They are everywhere, revival after revival. Gilmore Girls packed in 6 million initial viewers nearly 10 years after its not so ending ending for A Year In The Life. Boy Meets World sprung to life 20 years later with a new generation and over 5 million initial viewers in Girl Meets World. Full House was revived almost 30 years later a little bit fuller and with 14.4 million viewers in its first 35 days on Netflix. I believe the secret to these successes are the millennials. It’s been repeatedly noted that millennials crave authenticity and TV revivals are swimming it. Getting a second chance to meet with characters you grew up with is like reconnecting with an old friend. Older millennials crave this sense of familiarity in a world they no longer understand. However on the (not so) opposite hand we have the later millennials. While it is still about authenticity for them it’s more about feeling like they are apart of something, fitting into a "generation" that doesn’t quite belong to them. Why do you think TV revivals are so important to this generation? Is it just because they’ve seen everything on Netflix and need a new show or is a deeper, more heartfelt search for somewhere to fit in?
Interesting observation; however, I should warn the prospective author of this article to be wary of such broad strokes in generational thinking. [Watch this: https://www.youtube.com/watch?v=-HFwok9SlQQ and also this: https://www.youtube.com/watch?v=6iJdimomLTQ ] I'm not suggesting that the demographic correlation that you're proposing does not exist, but it may be a little more nuanced than "Older millennials crave this sense of familiarity." That said, there might be something worth exploring about the condescension of Netflix executives operating under this mentality when shaping their programming around what they think millennials want. – ProtoCanon6 years ago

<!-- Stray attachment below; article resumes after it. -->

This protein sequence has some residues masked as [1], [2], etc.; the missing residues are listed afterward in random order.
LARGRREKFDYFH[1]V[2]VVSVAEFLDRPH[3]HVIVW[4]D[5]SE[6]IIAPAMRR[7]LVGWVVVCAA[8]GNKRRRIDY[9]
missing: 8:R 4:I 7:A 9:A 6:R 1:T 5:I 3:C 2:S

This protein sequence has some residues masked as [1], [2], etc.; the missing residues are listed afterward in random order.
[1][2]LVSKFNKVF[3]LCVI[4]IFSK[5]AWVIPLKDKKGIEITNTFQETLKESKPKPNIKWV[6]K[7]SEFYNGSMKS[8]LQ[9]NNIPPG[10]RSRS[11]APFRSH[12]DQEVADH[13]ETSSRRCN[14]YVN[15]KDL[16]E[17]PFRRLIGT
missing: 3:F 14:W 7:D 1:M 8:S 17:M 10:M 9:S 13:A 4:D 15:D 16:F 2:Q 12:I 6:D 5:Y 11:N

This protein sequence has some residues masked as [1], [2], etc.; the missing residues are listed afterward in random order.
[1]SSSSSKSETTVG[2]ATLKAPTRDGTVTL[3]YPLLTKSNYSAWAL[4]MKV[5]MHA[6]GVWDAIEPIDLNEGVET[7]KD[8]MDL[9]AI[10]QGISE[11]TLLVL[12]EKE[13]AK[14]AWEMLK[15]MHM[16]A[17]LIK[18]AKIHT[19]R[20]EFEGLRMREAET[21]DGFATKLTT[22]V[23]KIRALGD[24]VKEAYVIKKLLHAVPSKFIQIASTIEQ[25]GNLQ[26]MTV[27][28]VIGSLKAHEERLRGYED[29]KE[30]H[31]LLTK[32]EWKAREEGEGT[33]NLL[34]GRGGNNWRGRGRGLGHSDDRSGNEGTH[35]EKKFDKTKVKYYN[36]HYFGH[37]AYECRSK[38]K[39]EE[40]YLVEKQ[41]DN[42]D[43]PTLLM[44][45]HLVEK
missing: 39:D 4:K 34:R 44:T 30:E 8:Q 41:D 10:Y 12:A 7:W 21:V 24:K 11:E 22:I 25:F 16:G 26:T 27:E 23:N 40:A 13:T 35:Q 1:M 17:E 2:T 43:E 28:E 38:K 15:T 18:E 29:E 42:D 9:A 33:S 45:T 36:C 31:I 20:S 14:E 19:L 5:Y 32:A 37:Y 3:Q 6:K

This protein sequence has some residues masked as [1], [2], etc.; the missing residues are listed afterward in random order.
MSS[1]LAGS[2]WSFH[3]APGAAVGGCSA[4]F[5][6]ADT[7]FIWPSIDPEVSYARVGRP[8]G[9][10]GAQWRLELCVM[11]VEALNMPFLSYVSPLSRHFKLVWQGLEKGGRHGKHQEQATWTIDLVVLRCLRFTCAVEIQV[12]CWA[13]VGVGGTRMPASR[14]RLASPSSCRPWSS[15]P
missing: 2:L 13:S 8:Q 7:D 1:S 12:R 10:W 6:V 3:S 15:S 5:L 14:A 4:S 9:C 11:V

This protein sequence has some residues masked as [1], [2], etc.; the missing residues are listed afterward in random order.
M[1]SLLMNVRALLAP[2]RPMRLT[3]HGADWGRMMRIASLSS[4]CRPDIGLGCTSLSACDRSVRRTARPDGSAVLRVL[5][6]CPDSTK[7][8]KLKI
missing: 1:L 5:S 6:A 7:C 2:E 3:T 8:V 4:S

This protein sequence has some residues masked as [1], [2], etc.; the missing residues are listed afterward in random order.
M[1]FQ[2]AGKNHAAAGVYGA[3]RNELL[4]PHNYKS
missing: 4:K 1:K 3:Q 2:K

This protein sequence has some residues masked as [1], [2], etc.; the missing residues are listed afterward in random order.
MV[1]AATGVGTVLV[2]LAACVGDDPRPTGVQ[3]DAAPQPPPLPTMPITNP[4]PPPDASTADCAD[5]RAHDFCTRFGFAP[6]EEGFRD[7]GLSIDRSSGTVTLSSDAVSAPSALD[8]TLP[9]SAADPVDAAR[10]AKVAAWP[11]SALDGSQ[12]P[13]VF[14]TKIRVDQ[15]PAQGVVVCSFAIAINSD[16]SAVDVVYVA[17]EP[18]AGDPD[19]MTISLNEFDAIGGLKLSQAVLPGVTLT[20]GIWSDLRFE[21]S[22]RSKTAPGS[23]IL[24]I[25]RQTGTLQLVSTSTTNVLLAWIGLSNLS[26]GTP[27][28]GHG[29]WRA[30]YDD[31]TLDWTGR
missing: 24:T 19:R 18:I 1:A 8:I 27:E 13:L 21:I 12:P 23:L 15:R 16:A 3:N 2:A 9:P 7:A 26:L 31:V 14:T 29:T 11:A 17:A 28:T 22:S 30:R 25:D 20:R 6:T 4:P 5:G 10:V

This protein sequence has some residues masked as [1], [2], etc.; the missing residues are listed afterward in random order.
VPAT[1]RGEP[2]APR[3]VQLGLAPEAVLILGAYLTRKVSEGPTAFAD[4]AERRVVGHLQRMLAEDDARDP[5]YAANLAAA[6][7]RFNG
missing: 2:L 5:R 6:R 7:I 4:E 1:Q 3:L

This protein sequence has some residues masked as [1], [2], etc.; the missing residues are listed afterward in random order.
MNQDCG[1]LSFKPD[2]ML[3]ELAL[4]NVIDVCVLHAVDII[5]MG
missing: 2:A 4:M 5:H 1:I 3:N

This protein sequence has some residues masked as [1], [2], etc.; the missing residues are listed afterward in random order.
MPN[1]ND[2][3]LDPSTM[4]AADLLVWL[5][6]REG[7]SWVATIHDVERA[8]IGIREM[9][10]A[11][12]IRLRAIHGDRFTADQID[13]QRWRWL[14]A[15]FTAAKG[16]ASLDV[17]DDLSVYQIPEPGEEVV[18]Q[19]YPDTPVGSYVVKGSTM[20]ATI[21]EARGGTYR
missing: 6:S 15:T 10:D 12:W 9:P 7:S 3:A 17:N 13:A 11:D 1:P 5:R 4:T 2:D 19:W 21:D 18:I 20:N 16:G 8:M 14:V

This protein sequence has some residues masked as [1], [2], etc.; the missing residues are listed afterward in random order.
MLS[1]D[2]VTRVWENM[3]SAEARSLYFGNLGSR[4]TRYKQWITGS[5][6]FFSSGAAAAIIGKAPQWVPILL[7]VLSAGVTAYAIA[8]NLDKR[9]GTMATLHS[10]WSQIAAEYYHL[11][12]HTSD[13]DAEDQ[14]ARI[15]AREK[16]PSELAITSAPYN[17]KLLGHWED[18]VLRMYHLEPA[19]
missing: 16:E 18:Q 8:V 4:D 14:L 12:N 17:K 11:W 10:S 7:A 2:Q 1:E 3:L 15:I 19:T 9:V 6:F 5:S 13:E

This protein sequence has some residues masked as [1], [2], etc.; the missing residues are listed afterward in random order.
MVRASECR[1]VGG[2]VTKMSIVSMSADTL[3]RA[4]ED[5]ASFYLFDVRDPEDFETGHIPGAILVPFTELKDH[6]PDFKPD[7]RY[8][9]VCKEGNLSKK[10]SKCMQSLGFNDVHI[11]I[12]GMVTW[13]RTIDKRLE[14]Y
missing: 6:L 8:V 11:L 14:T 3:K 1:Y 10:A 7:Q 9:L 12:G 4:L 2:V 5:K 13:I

I think Millenials may have some nostalgia for the past as they are very close with their families. Even playing LPs is experiencing revival. – Munjeera6 years ago
I definitely agree that this conversation is nuanced, and would like to see you explore the topic in as much depth as possible. As an older millennial (born in '86), I do feel a sense of familiarity when I watch revivals like Fuller House. But more than the familiar, I crave shows that use older conventions, that don't feel like they have to fall back on gimmicks or cheap humor to get viewers. That craving drew me to "newer" shows like The Middle and Speechless, ones that explore new ground but have their roots deep in the good old family sitcom. That might be an angle to explore. – Stephanie M.6 years ago